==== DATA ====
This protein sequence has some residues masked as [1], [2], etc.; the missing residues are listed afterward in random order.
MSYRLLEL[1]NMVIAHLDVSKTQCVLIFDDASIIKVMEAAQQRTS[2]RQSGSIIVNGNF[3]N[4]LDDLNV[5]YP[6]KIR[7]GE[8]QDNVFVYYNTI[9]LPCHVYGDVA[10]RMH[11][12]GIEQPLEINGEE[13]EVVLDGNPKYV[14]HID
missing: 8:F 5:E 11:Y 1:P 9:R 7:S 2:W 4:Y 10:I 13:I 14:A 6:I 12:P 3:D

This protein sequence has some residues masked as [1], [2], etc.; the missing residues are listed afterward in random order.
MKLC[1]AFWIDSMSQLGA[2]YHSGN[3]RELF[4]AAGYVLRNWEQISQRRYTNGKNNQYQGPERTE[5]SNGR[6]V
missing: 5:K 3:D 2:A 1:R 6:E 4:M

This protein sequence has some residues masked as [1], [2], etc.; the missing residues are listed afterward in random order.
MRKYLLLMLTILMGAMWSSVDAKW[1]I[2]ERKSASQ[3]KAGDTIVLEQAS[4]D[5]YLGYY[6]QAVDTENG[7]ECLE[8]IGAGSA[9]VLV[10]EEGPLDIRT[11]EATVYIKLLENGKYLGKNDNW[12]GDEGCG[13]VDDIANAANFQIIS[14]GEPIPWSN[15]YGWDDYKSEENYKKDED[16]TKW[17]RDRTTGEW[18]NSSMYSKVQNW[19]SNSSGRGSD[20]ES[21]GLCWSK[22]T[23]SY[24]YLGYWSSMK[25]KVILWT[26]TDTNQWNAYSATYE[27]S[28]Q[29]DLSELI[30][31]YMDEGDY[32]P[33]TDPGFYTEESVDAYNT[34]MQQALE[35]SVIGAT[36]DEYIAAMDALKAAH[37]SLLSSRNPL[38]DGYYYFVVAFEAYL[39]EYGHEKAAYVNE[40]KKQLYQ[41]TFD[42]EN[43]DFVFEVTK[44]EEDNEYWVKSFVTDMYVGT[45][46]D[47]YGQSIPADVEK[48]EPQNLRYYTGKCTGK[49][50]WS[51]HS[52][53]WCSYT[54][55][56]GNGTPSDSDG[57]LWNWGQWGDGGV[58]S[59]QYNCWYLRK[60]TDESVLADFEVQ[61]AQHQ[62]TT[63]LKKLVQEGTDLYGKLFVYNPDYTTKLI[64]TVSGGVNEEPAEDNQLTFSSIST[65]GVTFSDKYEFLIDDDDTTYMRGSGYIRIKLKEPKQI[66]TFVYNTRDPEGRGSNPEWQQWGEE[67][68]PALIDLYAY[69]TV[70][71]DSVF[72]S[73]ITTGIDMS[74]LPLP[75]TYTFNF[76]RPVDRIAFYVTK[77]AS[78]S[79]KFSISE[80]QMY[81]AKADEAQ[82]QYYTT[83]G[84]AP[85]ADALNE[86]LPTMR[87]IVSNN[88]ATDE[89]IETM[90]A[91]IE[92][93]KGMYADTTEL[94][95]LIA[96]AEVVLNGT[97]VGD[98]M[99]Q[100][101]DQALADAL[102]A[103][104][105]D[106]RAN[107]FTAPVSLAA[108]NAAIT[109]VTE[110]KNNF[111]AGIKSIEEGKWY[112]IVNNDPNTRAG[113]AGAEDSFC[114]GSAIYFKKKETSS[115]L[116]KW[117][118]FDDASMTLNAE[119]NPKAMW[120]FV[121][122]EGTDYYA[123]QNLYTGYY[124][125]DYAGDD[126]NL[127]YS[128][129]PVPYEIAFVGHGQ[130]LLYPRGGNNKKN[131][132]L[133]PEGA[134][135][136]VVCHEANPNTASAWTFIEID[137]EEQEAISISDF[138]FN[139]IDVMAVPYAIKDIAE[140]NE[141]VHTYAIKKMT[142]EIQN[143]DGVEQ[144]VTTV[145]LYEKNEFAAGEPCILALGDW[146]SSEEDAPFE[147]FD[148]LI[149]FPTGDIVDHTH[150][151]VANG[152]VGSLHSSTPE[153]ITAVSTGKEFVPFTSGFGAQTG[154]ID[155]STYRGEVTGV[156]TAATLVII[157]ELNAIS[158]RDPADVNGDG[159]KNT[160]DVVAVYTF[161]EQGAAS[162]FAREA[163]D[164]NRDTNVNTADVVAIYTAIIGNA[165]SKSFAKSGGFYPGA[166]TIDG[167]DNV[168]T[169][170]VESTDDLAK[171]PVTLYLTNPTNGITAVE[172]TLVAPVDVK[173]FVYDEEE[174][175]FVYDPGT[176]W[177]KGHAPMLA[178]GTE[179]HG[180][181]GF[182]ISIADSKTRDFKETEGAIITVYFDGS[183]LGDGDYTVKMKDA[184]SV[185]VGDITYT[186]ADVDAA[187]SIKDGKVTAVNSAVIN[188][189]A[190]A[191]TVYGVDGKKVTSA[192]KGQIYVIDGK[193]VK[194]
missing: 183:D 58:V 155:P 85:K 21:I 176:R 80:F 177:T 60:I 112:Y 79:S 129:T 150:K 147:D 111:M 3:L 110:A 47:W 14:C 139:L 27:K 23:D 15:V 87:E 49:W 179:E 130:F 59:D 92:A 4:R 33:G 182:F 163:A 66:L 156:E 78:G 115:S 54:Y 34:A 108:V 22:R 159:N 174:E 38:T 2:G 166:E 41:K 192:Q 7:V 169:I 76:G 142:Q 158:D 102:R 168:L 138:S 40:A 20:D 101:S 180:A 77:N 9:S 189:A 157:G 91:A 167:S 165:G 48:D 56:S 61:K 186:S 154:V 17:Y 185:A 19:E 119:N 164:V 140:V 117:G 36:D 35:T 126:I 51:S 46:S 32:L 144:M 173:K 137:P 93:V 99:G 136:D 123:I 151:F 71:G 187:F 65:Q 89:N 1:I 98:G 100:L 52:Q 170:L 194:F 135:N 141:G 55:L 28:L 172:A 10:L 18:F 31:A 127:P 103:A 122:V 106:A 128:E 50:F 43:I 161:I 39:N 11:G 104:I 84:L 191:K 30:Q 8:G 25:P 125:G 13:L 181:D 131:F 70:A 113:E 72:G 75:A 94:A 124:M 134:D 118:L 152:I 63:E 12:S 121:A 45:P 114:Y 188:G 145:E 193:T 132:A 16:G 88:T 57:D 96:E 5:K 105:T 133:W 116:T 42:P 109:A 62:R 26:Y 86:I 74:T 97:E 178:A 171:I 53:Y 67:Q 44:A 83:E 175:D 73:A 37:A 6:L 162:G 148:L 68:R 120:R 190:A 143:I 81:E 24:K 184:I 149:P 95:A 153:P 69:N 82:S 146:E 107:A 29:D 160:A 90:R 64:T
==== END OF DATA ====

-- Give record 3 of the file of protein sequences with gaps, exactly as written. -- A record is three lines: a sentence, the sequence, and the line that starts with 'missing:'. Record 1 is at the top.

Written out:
This protein sequence has some residues masked as [1], [2], etc.; the missing residues are listed afterward in random order.
MRKYLLLMLTILMGAMWSSVDAKW[1]I[2]ERKSASQ[3]KAGDTIVLEQAS[4]D[5]YLGYY[6]QAVDTENG[7]ECLE[8]IGAGSA[9]VLV[10]EEGPLDIRT[11]EATVYIKLLENGKYLGKNDNW[12]GDEGCG[13]VDDIANAANFQIIS[14]GEPIPWSN[15]YGWDDYKSEENYKKDED[16]TKW[17]RDRTTGEW[18]NSSMYSKVQNW[19]SNSSGRGSD[20]ES[21]GLCWSK[22]T[23]SY[24]YLGYWSSMK[25]KVILWT[26]TDTNQWNAYSATYE[27]S[28]Q[29]DLSELI[30][31]YMDEGDY[32]P[33]TDPGFYTEESVDAYNT[34]MQQALE[35]SVIGAT[36]DEYIAAMDALKAAH[37]SLLSSRNPL[38]DGYYYFVVAFEAYL[39]EYGHEKAAYVNE[40]KKQLYQ[41]TFD[42]EN[43]DFVFEVTK[44]EEDNEYWVKSFVTDMYVGT[45][46]D[47]YGQSIPADVEK[48]EPQNLRYYTGKCTGK[49][50]WS[51]HS[52][53]WCSYT[54][55][56]GNGTPSDSDG[57]LWNWGQWGDGGV[58]S[59]QYNCWYLRK[60]TDESVLADFEVQ[61]AQHQ[62]TT[63]LKKLVQEGTDLYGKLFVYNPDYTTKLI[64]TVSGGVNEEPAEDNQLTFSSIST[65]GVTFSDKYEFLIDDDDTTYMRGSGYIRIKLKEPKQI[66]TFVYNTRDPEGRGSNPEWQQWGEE[67][68]PALIDLYAY[69]TV[70][71]DSVF[72]S[73]ITTGIDMS[74]LPLP[75]TYTFNF[76]RPVDRIAFYVTK[77]AS[78]S[79]KFSISE[80]QMY[81]AKADEAQ[82]QYYTT[83]G[84]AP[85]ADALNE[86]LPTMR[87]IVSNN[88]ATDE[89]IETM[90]A[91]IE[92][93]KGMYADTTEL[94][95]LIA[96]AEVVLNGT[97]VGD[98]M[99]Q[100][101]DQALADAL[102]A[103][104][105]D[106]RAN[107]FTAPVSLAA[108]NAAIT[109]VTE[110]KNNF[111]AGIKSIEEGKWY[112]IVNNDPNTRAG[113]AGAEDSFC[114]GSAIYFKKKETSS[115]L[116]KW[117][118]FDDASMTLNAE[119]NPKAMW[120]FV[121][122]EGTDYYA[123]QNLYTGYY[124][125]DYAGDD[126]NL[127]YS[128][129]PVPYEIAFVGHGQ[130]LLYPRGGNNKKN[131][132]L[133]PEGA[134][135][136]VVCHEANPNTASAWTFIEID[137]EEQEAISISDF[138]FN[139]IDVMAVPYAIKDIAE[140]NE[141]VHTYAIKKMT[142]EIQN[143]DGVEQ[144]VTTV[145]LYEKNEFAAGEPCILALGDW[146]SSEEDAPFE[147]FD[148]LI[149]FPTGDIVDHTH[150][151]VANG[152]VGSLHSSTPE[153]ITAVSTGKEFVPFTSGFGAQTG[154]ID[155]STYRGEVTGV[156]TAATLVII[157]ELNAIS[158]RDPADVNGDG[159]KNT[160]DVVAVYTF[161]EQGAAS[162]FAREA[163]D[164]NRDTNVNTADVVAIYTAIIGNA[165]SKSFAKSGGFYPGA[166]TIDG[167]DNV[168]T[169][170]VESTDDLAK[171]PVTLYLTNPTNGITAVE[172]TLVAPVDVK[173]FVYDEEE[174][175]FVYDPGT[176]W[177]KGHAPMLA[178]GTE[179]HG[180][181]GF[182]ISIADSKTRDFKETEGAIITVYFDGS[183]LGDGDYTVKMKDA[184]SV[185]VGDITYT[186]ADVDAA[187]SIKDGKVTAVNSAVIN[188][189]A[190]A[191]TVYGVDGKKVTSA[192]KGQIYVIDGK[193]VK[194]
missing: 183:D 58:V 155:P 85:K 21:I 176:R 80:F 177:T 60:I 112:Y 79:S 129:T 150:K 147:D 111:M 3:L 110:A 47:W 14:C 139:L 27:K 23:D 15:V 87:E 49:W 179:E 130:F 59:D 92:A 4:R 33:G 182:F 163:A 66:L 156:E 78:G 115:S 54:Y 34:A 108:V 22:R 159:N 174:E 38:T 2:G 166:E 41:K 192:Q 7:V 169:I 76:G 142:Q 158:D 102:R 168:L 138:S 40:A 20:D 101:S 180:A 77:N 9:S 189:A 157:G 91:A 167:S 165:G 48:D 56:S 61:K 186:S 154:V 17:Y 185:A 19:E 119:N 164:V 140:V 117:G 36:D 35:T 126:I 51:S 46:S 32:L 144:M 173:K 137:P 93:V 99:G 136:D 123:I 151:F 71:G 187:F 65:Q 89:N 1:I 98:G 100:L 52:Q 170:L 194:F 135:N 141:G 55:L 28:L 172:A 10:L 18:F 31:A 127:P 103:A 122:V 106:A 128:E 50:F 43:I 161:I 39:N 11:G 104:I 84:L 191:K 30:Q 8:G 25:P 125:G 13:L 181:D 131:F 70:A 113:E 72:G 75:A 94:A 124:M 134:D 118:L 152:I 63:E 12:S 121:A 45:P 114:Y 188:G 145:E 193:T 132:A 16:G 88:T 57:D 96:E 5:K 105:T 133:W 116:T 42:P 109:A 62:R 26:Y 86:I 74:T 97:E 178:A 171:I 53:Y 67:Q 44:A 83:E 175:D 73:A 37:A 6:L 162:G 148:L 68:R 120:R 190:A 143:I 81:E 24:K 184:I 149:P 95:A 153:P 69:N 82:S 146:E 107:A 29:D 160:A 90:R 64:T